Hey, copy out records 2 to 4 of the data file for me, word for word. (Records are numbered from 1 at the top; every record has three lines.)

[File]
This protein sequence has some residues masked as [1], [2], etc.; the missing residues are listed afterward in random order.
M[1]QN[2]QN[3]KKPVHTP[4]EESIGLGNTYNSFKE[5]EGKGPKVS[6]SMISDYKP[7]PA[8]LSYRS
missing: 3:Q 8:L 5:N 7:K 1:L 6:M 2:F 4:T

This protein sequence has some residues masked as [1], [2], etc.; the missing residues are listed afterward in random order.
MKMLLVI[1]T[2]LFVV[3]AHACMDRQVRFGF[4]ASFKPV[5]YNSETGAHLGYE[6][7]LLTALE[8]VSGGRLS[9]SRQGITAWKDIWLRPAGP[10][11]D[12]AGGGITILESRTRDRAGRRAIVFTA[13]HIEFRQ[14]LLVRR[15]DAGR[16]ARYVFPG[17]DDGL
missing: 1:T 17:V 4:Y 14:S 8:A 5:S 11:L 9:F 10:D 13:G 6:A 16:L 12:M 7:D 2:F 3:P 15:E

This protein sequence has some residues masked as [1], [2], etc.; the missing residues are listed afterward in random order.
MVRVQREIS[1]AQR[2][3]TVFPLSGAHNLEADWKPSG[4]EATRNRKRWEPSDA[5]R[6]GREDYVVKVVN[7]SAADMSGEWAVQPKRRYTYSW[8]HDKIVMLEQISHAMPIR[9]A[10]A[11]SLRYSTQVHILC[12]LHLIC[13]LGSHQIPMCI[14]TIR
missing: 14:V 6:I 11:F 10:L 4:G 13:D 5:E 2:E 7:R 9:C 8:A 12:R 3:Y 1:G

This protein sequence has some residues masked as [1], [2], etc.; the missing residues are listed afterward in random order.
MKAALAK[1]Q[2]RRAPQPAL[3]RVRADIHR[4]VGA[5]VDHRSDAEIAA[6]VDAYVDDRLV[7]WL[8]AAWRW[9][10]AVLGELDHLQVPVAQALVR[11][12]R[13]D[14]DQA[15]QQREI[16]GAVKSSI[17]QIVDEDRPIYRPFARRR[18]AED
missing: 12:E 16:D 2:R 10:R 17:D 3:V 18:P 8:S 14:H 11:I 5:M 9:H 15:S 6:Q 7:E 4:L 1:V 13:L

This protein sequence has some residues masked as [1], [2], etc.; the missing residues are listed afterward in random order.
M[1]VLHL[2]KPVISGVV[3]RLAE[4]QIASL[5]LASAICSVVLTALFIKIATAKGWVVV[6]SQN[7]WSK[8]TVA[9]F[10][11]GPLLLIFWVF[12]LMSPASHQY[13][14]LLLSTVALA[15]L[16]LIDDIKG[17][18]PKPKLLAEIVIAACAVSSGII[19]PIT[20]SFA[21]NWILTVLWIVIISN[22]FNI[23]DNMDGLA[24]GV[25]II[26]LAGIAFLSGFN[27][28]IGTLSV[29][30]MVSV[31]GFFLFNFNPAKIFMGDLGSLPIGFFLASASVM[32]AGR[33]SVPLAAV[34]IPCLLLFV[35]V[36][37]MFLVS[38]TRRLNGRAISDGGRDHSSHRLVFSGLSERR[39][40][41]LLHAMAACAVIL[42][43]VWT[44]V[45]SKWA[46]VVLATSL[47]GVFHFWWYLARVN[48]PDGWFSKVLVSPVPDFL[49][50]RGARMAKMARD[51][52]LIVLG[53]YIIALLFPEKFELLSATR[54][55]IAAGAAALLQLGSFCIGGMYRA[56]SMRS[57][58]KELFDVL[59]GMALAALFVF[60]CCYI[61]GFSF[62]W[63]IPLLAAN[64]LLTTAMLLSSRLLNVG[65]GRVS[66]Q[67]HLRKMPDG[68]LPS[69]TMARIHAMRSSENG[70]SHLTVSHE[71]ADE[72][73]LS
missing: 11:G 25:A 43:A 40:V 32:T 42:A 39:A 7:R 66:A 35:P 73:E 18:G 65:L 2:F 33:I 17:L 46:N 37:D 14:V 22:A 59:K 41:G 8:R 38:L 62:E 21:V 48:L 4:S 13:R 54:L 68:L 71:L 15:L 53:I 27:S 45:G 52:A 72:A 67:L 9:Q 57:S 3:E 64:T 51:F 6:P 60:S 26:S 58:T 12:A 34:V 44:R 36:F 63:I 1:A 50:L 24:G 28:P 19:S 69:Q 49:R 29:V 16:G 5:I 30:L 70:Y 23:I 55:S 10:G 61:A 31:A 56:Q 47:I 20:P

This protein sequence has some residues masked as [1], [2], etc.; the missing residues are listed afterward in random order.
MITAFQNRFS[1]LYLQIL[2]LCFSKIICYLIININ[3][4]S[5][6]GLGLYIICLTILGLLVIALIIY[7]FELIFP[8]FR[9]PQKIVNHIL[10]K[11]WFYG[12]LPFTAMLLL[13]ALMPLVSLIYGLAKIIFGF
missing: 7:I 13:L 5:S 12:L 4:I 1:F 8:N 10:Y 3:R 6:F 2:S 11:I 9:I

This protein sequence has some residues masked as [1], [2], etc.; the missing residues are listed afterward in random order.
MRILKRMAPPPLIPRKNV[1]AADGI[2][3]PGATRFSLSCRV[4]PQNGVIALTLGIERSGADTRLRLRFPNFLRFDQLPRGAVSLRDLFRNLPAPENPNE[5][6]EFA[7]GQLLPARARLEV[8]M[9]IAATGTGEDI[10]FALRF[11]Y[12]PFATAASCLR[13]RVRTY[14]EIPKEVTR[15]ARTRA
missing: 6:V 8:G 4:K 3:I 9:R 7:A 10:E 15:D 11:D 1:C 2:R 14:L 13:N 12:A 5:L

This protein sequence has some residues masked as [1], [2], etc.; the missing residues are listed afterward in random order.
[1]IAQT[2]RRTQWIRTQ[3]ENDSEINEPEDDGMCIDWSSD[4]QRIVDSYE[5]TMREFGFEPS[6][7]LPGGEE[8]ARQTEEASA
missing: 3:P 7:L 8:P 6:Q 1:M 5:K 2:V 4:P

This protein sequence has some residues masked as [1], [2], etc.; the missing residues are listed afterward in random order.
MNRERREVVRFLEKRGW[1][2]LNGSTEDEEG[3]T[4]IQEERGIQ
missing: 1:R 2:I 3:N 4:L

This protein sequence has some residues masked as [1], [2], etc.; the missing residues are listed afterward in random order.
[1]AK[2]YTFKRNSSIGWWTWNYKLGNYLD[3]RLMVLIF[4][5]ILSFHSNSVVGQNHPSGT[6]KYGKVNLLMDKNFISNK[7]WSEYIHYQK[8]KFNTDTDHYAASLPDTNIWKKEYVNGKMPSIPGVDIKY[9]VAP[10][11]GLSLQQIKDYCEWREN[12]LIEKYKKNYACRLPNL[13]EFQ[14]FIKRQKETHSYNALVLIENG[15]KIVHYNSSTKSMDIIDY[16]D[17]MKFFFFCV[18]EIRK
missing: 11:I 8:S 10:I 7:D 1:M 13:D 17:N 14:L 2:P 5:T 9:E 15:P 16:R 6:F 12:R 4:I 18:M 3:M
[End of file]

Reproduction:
This protein sequence has some residues masked as [1], [2], etc.; the missing residues are listed afterward in random order.
MKMLLVI[1]T[2]LFVV[3]AHACMDRQVRFGF[4]ASFKPV[5]YNSETGAHLGYE[6][7]LLTALE[8]VSGGRLS[9]SRQGITAWKDIWLRPAGP[10][11]D[12]AGGGITILESRTRDRAGRRAIVFTA[13]HIEFRQ[14]LLVRR[15]DAGR[16]ARYVFPG[17]DDGL
missing: 1:T 17:V 4:Y 14:S 8:A 5:S 11:L 9:F 10:D 13:G 6:A 16:L 12:M 7:D 2:F 3:P 15:E

This protein sequence has some residues masked as [1], [2], etc.; the missing residues are listed afterward in random order.
MVRVQREIS[1]AQR[2][3]TVFPLSGAHNLEADWKPSG[4]EATRNRKRWEPSDA[5]R[6]GREDYVVKVVN[7]SAADMSGEWAVQPKRRYTYSW[8]HDKIVMLEQISHAMPIR[9]A[10]A[11]SLRYSTQVHILC[12]LHLIC[13]LGSHQIPMCI[14]TIR
missing: 14:V 6:I 11:F 10:L 4:G 13:D 5:E 2:E 7:R 9:C 8:A 12:R 3:Y 1:G

This protein sequence has some residues masked as [1], [2], etc.; the missing residues are listed afterward in random order.
MKAALAK[1]Q[2]RRAPQPAL[3]RVRADIHR[4]VGA[5]VDHRSDAEIAA[6]VDAYVDDRLV[7]WL[8]AAWRW[9][10]AVLGELDHLQVPVAQALVR[11][12]R[13]D[14]DQA[15]QQREI[16]GAVKSSI[17]QIVDEDRPIYRPFARRR[18]AED
missing: 12:E 16:D 2:R 10:R 17:D 3:V 18:P 8:S 14:H 11:I 5:M 9:H 15:S 6:Q 7:E 4:L 1:V 13:L